A favorite of young and old alike, National Hard Candy Day is observed annually on December 19.
Most hard candies are 100% sugar with flavoring and colors added. To achieve a hard candy, confectioners boil a sugar syrup to 320 degrees Fahrenheit. Once the temperature is reached, the hot, pliable sugar is poured into molds or rolled and folded into shapes and left to cool. Once cool, the solid sugar becomes hardened and brittle.
The first hard candies such as lemon drops and peppermints were likely prescribed as a remedy for stomach ailments.
Hard candy became popular in the seventeenth century as sugar prices fell. Previously, hard candy was something that only the well-to-do could afford. By the mid-1800s, over 400 companies were manufacturing this popular treat.
In 2015, Jolly Ranch surpassed Werther’s Original was the best selling hard candy. Other popular hard candies include Dum Dum Pops, Life Savers, Tootsie Roll Pops and Charms Blow Pop.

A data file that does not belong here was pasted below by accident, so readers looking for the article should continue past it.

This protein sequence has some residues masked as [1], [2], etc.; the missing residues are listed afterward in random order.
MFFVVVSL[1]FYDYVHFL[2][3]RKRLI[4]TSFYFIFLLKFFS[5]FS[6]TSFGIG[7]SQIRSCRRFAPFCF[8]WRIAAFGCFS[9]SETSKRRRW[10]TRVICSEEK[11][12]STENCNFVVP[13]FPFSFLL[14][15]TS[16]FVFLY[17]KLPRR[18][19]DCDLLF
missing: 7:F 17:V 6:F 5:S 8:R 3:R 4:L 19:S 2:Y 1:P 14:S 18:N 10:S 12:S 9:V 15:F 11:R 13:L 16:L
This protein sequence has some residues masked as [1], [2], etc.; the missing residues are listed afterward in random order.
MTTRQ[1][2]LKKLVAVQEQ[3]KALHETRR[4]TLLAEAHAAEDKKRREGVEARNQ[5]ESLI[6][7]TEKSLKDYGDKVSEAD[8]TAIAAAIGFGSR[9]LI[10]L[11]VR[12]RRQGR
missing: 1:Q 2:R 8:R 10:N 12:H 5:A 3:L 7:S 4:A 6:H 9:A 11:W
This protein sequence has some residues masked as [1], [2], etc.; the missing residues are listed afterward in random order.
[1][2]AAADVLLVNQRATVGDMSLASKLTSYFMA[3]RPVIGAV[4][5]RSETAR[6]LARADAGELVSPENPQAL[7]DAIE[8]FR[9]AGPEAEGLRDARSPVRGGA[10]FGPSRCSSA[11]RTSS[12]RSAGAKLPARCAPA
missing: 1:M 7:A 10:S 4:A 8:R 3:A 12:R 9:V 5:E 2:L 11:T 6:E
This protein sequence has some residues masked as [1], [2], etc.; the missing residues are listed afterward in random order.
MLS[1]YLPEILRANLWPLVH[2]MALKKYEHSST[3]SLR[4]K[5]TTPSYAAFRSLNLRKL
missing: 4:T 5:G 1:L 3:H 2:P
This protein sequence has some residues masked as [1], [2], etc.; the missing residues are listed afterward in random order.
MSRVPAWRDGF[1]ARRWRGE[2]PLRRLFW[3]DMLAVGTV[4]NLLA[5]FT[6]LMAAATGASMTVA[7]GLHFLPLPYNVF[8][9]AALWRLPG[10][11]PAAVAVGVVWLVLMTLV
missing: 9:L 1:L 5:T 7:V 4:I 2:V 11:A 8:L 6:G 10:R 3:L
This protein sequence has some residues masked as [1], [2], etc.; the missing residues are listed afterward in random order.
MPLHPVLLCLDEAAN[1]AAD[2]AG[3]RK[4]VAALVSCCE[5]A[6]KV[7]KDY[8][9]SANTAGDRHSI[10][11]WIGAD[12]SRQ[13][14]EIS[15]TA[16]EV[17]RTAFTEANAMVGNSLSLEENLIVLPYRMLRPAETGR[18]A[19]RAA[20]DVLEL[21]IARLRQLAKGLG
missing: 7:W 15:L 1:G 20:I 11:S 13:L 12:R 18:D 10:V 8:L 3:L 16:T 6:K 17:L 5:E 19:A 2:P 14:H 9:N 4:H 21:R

Prior to the 1920s– Horehound Drops, Anise Squares, Bob’s Peppermint Candy, Brach’s Maple Nut, Butterscotch Discs,Cinnamon Disks, Cut Rock Cinnamon, Rock Candy, Lifesavers, Old Fashion Hard Candy, and varieties of Reeds candies, including Root Beer Barrels and Butter Rum.
1920s – Charms Pops and Balls and Old Fashioned Candy Sticks
1930s – Lifesavers included Butter Rum, Cherry, Spearmint and Tropical Flavors, and Tootsie Pops
1940s – Jolly Ranchers all assortments
1950s – Atomic Fireballs, Root Beer Barrels, Charms Candy Sour Balls, Cherry Lumps, Coffee Rio, Ice Blue Mint Coolers, Jolly Rancher, Mint Lumps
1960s– Lemonheads, Smarties Lollies, Pop Rocks, and Swizzle Sticks Hard Candies
1970s – Charms Blow Pops, Root Beer Floats, Cherry Bon Bons
1980s – War Heads, Smarties Mega Double Lollipops, and Skittles